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Contracts II
Stetson University School of Law
Fitzgerald, Peter L.

3.      Section C. Promissory Estoppel in the Commercial Context-
§ Commercial promisors seldom intend to be bound unless exchanges are contemplated
§ Given the prevalence of commercial motives in the business world and the rarity of charitable ones, any reliance on gratuitous promises in this context is almost by definition unreasonable
§ under this line of analysis, there is little room in the business world for the doctrine of promissory estoppel
§ Not all jurisdictions have adopted Rt2d § 90 in its entirety under all circumstances
§ most have admitted the possibility of using promissory estoppel to some degree in commercial contexts
§ PE plays its largest role when a K would not otherwise exist
§ Cts use the consideration doctrine, in part, to balance the interests of the promisor and the promisee
§ PE, when consideration is not present, must also serve this role
§ Promissory Estoppel and Commercial Promises-
·         Case p260- East Providence Credit Union v. Geremia, 1968-
·         Case p264- Ypsilanti v. General Motors Corp, 1993-
§ Promissory Estoppel and Commercial Promises: The Specific Example of Employment Disputes-
§ Two scenarios arise for applications of legal rules that ct’s view of policies at stake
§ promises made at the pre-hiring stage
§ promises made at the post-hiring stage
§ some cts distinguish b/w these, some don’t
§ most cts hold strongly to the policies underlying the employment-at-will doctrine
§ employers should not be held to vague promises of employment for an indefinite duration, even in the face of substantial reliance on the part of employees
§ at-will employment relationship:
§ Both sides take some risk in light of the flexibility they gain
§ if they are unwilling to take those risks, they are always free to bargain for an explicit long-term employment contract
·         Case p268- Lord v. Souder, 1999-
·         Notes-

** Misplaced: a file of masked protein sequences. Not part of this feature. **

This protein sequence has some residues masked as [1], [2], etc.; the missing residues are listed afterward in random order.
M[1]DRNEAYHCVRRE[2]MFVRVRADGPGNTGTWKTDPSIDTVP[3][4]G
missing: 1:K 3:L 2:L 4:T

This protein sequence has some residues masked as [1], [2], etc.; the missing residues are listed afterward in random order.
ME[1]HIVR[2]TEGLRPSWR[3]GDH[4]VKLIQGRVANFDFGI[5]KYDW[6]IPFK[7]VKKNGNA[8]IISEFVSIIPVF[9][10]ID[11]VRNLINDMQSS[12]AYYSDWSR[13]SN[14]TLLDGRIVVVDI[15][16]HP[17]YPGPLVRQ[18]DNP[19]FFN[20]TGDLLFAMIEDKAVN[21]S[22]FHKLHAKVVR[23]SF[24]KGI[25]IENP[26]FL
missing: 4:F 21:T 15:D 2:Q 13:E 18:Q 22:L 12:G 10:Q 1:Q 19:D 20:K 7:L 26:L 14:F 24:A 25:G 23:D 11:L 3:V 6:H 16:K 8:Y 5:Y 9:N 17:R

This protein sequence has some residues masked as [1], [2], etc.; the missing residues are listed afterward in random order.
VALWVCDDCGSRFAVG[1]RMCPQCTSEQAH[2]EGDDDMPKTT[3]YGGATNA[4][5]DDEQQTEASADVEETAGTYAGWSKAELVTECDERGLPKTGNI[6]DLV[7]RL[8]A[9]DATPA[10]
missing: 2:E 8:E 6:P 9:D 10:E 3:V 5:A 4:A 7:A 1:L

§ Ks that meet the formal elements of offer, acceptance, and consideration may nevertheless be unenforceable if they fail to satisfy the SoF
§ a disappointed plaintiff who has relied on the K may try to enforce it under a theory of PE
§ § 139(1) generally approves this tactic
·         Rt.2d § 139. Enforcement By Virtue of Action in Reliance-
§ (1) A promise which the promisor should reasonably expect to induce action or forbearance on the part of the promisee or a third person and which does induce the action or forbearance is enforceable notwithstanding the Statute of Frauds if injustice can be avoided only by enforcement of the promise. The remedy granted for breach is to be limited as justice requires…
·         Stearns v. Emery-Waterhouse Co.- considered application of Rt2d § 139(1) in the employment context
§ plaintiff worked for two years at $85k/y (after leaving a $99k/y) but was then moved to a different position which paid $68k/y; then 6months later was fired altogether
§ issue- whether an employee may avoid the SoF based solely upon his detrimental reliance on an employer’s oral promise of continued employment
§ Stearns contends that our case law permits him to avoid the SoF under the PE theory of § 139 of Rt2d of K
§ ct disagreed
§ ct declined Stearns invitation to accept PE as permitting avoidance of the statute in employment Ks that require longer than one year to perform
§ policy of the statute commands that the focus remain upon the employer’s conduct rather than upon the employee’s reliance
§ Ct concluded that his action for breach of K is barred by the SoF
§ Promissory Estoppel in Commercial Negotiations-
§ plaintiffs sometimes seek to use PE where no contractual promise has yet been made
§ instead, defendant promises that a K is forthcoming
§ plaintiff might try to argue that an informal K had been reached
§ yet if the defendant has, by its conduct inexorably led the plaintiff down the primrose path, and the plaintiff has suffered thereby, PE may provide some relief
§ plaintiff might be entitled to reimbursement of the expenses it suffered
·         Hoffman v. Red Owl Stores, Inc.-
§ famous case invoking PE in the context of pre-contractual negotiations
§ Hoffmans owned bakery and sought to get into grocery business
§ took multiple steps to prepare themselves for the venture
§ Red Owl projected but increased amount Hoffmans would have to pay
§ then added more to the amount, then finally gave an even bigger amount
·         Hoffmans would have to let father-in-law in as partner to come up w/money
§ Hoffmans finally just gave up 2yrs later, litigation ensued
§ trial ct and jury found Red Owl liable on a theory of PE and Wisconsin Supreme Ct affirmed
§ departure from traditional view that a party is free to break off K negotiations at any time for any reason
§ fair to say that commentators who favored broad-based expansion of the duty to negotiate in good faith have largely been disappointed
§ nevertheless, analysis of this case remains influential, even if its scope of application has not enlarged greatly since the original decision
4.      Section D. Remedies in Promissory Estoppel Actions-
§ PE a species of K action, or is it an independent theory of liability?
§ debate is particularly relevant to the question of remedies